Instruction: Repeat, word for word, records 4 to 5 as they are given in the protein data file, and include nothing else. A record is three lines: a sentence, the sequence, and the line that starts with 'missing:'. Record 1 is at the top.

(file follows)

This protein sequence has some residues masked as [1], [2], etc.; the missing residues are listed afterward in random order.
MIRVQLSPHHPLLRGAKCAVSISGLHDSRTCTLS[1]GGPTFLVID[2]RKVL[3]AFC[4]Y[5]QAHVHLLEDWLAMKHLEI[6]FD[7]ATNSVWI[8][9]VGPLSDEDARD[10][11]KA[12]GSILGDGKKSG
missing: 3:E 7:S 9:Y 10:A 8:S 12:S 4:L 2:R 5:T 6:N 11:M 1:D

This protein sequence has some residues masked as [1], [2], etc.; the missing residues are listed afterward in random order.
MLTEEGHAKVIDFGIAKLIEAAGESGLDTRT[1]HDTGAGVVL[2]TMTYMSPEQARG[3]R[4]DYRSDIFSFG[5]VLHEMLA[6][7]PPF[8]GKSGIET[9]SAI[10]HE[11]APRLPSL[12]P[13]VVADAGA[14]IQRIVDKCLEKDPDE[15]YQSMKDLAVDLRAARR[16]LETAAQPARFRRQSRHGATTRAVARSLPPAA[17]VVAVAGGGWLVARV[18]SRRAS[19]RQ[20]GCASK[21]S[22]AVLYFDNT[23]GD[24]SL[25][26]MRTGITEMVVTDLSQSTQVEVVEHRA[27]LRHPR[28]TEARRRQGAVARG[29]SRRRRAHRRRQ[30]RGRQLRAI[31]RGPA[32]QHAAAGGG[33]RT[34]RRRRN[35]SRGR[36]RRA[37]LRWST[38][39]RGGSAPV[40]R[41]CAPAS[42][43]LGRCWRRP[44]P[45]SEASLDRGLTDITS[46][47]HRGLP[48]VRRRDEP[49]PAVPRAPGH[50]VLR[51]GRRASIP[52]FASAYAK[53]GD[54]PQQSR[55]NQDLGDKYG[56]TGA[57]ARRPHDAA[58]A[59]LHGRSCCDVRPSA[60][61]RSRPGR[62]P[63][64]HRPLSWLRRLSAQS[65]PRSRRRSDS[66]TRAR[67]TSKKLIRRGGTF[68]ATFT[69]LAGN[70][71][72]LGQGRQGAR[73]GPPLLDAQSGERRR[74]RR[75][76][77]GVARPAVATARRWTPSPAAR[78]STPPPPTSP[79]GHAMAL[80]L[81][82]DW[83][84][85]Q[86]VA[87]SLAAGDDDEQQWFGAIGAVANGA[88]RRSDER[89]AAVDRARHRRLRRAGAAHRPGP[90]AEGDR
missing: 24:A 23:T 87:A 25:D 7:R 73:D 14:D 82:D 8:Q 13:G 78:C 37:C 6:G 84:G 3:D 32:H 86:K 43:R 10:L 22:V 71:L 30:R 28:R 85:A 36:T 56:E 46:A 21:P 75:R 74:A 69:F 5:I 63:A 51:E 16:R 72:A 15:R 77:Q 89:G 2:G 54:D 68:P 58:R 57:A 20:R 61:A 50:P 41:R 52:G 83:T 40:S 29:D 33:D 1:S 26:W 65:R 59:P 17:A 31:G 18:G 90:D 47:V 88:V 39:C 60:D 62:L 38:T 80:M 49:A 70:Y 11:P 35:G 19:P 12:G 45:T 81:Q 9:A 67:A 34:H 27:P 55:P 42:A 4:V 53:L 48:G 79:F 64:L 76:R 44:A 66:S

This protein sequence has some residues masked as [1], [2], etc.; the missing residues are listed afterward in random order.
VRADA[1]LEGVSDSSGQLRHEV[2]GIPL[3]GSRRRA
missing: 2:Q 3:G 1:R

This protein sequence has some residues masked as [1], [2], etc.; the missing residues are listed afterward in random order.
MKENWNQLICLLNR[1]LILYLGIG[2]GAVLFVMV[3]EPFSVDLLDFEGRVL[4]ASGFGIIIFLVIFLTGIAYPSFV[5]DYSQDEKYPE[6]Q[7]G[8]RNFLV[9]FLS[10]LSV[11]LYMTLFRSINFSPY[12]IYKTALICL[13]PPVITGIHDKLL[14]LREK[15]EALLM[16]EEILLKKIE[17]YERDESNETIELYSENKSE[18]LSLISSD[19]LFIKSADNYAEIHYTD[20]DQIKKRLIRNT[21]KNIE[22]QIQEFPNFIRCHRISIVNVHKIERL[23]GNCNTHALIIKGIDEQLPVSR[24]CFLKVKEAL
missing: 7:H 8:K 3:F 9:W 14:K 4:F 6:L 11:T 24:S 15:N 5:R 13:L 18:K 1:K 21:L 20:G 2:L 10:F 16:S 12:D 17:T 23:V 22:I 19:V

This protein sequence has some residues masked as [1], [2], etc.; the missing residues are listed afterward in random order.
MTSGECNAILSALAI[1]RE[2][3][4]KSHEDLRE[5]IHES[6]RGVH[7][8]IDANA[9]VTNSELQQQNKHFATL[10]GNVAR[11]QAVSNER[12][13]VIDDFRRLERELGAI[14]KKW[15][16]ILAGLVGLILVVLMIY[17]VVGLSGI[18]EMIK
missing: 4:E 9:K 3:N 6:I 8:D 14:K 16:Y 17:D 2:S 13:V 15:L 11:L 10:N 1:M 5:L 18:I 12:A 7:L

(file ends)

This protein sequence has some residues masked as [1], [2], etc.; the missing residues are listed afterward in random order.
MKENWNQLICLLNR[1]LILYLGIG[2]GAVLFVMV[3]EPFSVDLLDFEGRVL[4]ASGFGIIIFLVIFLTGIAYPSFV[5]DYSQDEKYPE[6]Q[7]G[8]RNFLV[9]FLS[10]LSV[11]LYMTLFRSINFSPY[12]IYKTALICL[13]PPVITGIHDKLL[14]LREK[15]EALLM[16]EEILLKKIE[17]YERDESNETIELYSENKSE[18]LSLISSD[19]LFIKSADNYAEIHYTD[20]DQIKKRLIRNT[21]KNIE[22]QIQEFPNFIRCHRISIVNVHKIERL[23]GNCNTHALIIKGIDEQLPVSR[24]CFLKVKEAL
missing: 7:H 8:K 3:F 9:W 14:K 4:F 6:L 11:T 24:S 15:N 5:R 13:L 18:K 1:K 21:L 20:G 2:L 10:F 16:S 12:D 17:T 23:V 22:I 19:V

This protein sequence has some residues masked as [1], [2], etc.; the missing residues are listed afterward in random order.
MTSGECNAILSALAI[1]RE[2][3][4]KSHEDLRE[5]IHES[6]RGVH[7][8]IDANA[9]VTNSELQQQNKHFATL[10]GNVAR[11]QAVSNER[12][13]VIDDFRRLERELGAI[14]KKW[15][16]ILAGLVGLILVVLMIY[17]VVGLSGI[18]EMIK
missing: 4:E 9:K 3:N 6:I 8:D 14:K 16:Y 17:D 2:S 13:V 15:L 11:L 10:N 1:M 5:L 18:I 12:A 7:L